Red Hat this week extended the reach of the Red Hat OpenShift Container Platform by adding an OpenShift Template Broker, which makes it easier to discover any service created using templates that Red Hat includes to simplify accessing and managing lists of objects that make up a microservice.
In addition, version 3.7 of Red Hat OpenShift Container Platform adds an OpenShift Ansible Broker that enables IT organizations to employ the Ansible automation framework from Red Hat to define an OpenShift Service.
In addition, the latest version of Red Hat OpenShift Container Platform adds formal support for the OpenShift Service Catalog, an implementation of the Open Service Broker API standard developed by The Cloud Foundry Foundation, as well as a bevy of extensions to a variety of services running on the Amazon Web Services (AWS) cloud.
Ashesh Badani, general manager for the Red Hat cloud business unit, says Red Hat is committed to incorporating a variety of open-source technologies into a platform built on top of Kubernetes that continues to blur the line between platform-as-a-service (PaaS) and container-as-a-service (CaaS) environments. Earlier this week Red Hat picked up a significant endorsement for its approach from SAP, which announced that its implementation of an Apache Spark in-memory computing framework running on Kubernetes is now supported on the Red Hat OpenShift Container Platform.
With that in mind, Badani says Red Hat is developing an interest in both Istio, a service mesh for connecting and securing microservice developed by Google, IBM and Lyft; and Grapheus, a tool that is used to authorize and authenticate binaries within the context of a software supply chain. Red Hat is also in the early stages of adding serverless computing frameworks based on code being developed under the auspices of the OpenWhisk project spearheaded by IBM and Adobe.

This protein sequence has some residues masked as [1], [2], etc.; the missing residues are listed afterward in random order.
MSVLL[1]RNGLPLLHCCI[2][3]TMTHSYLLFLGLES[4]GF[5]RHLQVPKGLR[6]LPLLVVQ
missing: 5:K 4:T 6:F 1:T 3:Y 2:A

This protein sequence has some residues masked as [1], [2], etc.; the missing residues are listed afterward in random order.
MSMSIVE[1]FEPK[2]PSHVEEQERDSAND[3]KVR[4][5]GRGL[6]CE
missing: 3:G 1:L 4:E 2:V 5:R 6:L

Badani says Red Hat OpenShift Container Platform is differentiated from rival microservices platforms because it comes prevalidated with integrations that now span more than 140 components. Rather than simply providing an instance of Kubernetes, Badani says Red Hat OpenShift Container Platform provides a complete IT environment that supports microservices use at scale in production environments.
Most Red Hat OpenShift Container Platform deployments today occur on top of virtual machines deployed on-premises or in cloud platforms such as AWS, Microsoft Azure of Google Cloud Platform. But Badani notes that use of Red Hat OpenShift Container Platform on bare metal servers is now the fastest growing use case.
Badani says that Red Hat also recognizes that some enterprise IT organizations are finding it challenging to keep pace with the rate at which new releases of Kubernetes are being rolled out. To ease that challenge, Badani says discussions are taking place within the Kubernets community that would create a Long Term Release framework similar to the model employed by the OpenStack and Node.js community.
As use of microservices based on containers continues to proliferate across the enterprise, the fight is on to provide the abstraction layer that will make microservices both more accessible and easier to manage. As it stands now, a decision three years ago to embrace Kubernetes as the foundation for that abstraction layer is now starting to pay off for Red Hat in ways providers of rival platforms have yet to match.